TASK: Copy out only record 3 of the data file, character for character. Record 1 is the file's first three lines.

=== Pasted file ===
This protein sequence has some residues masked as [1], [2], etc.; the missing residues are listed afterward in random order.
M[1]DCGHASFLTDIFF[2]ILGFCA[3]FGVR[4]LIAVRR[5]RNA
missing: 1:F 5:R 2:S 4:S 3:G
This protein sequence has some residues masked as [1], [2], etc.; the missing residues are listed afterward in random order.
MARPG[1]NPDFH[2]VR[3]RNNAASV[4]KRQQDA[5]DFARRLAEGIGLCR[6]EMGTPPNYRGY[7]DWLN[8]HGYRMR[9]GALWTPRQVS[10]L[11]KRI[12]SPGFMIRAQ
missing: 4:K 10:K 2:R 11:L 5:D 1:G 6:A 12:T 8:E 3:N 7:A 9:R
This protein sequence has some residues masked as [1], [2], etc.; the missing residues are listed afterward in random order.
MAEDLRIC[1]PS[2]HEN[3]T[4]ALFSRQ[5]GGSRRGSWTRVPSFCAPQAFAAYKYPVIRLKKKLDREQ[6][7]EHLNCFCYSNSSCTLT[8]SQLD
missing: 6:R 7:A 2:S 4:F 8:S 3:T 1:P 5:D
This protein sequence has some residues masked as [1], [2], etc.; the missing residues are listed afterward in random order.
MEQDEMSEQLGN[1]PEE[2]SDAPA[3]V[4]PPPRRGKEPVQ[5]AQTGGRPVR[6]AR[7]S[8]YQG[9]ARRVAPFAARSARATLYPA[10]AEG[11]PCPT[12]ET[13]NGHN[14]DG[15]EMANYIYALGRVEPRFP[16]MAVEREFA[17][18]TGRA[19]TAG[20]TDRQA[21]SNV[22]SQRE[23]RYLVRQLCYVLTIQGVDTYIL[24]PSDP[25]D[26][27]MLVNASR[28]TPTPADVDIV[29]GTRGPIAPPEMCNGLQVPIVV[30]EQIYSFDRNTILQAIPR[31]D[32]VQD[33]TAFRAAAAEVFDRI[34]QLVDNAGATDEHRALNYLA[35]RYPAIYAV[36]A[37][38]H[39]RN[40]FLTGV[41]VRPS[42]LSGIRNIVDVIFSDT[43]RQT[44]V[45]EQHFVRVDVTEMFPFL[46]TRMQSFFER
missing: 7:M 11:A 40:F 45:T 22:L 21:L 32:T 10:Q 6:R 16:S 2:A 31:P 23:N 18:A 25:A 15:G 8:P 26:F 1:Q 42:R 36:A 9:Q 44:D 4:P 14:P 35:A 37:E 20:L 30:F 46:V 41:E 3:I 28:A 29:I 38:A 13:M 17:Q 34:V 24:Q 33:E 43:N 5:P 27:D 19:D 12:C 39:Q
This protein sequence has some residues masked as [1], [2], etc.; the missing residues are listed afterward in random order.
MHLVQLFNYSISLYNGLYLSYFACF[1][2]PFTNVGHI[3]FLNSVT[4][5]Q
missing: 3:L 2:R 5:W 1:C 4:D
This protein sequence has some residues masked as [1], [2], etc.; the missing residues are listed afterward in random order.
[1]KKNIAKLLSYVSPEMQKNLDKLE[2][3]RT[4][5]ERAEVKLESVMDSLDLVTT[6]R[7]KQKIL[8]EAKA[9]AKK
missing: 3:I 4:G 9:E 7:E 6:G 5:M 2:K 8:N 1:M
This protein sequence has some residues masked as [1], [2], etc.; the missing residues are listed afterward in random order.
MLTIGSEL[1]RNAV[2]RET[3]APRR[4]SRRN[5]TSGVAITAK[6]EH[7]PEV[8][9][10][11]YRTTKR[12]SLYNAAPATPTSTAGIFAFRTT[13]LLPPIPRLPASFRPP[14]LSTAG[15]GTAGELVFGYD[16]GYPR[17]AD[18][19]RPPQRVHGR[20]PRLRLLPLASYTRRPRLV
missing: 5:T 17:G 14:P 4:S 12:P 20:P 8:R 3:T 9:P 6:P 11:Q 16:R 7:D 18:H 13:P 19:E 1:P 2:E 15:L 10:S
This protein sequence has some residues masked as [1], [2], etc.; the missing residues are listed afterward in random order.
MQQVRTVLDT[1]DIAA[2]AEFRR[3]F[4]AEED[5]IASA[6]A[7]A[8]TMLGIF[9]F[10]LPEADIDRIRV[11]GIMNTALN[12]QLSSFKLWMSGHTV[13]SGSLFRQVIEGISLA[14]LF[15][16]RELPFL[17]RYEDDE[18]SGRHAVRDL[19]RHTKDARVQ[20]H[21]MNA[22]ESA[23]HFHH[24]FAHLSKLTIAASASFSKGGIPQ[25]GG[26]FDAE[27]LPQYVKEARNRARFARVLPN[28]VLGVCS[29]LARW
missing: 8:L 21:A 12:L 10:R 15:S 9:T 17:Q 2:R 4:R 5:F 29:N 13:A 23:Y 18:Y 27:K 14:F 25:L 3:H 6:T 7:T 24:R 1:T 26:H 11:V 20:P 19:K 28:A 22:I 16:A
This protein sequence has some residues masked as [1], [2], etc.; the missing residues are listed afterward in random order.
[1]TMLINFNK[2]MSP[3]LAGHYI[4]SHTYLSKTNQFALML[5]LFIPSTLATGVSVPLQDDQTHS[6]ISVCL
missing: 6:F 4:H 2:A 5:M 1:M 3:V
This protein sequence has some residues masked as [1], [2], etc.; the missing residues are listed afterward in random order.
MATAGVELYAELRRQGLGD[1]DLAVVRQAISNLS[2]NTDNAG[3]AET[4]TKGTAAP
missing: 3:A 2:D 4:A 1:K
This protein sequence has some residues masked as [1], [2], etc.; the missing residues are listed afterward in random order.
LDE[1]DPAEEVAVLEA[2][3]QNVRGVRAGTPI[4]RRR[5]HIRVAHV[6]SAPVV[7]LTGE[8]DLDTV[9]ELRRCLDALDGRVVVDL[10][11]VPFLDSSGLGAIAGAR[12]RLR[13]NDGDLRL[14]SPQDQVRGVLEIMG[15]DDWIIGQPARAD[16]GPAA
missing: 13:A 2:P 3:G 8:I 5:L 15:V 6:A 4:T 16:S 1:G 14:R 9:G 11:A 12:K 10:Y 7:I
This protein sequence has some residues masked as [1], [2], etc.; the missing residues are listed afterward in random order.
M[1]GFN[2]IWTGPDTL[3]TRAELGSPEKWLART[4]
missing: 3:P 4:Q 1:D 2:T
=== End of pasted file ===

This protein sequence has some residues masked as [1], [2], etc.; the missing residues are listed afterward in random order.
MAEDLRIC[1]PS[2]HEN[3]T[4]ALFSRQ[5]GGSRRGSWTRVPSFCAPQAFAAYKYPVIRLKKKLDREQ[6][7]EHLNCFCYSNSSCTLT[8]SQLD
missing: 6:R 7:A 2:S 4:F 8:S 3:T 1:P 5:D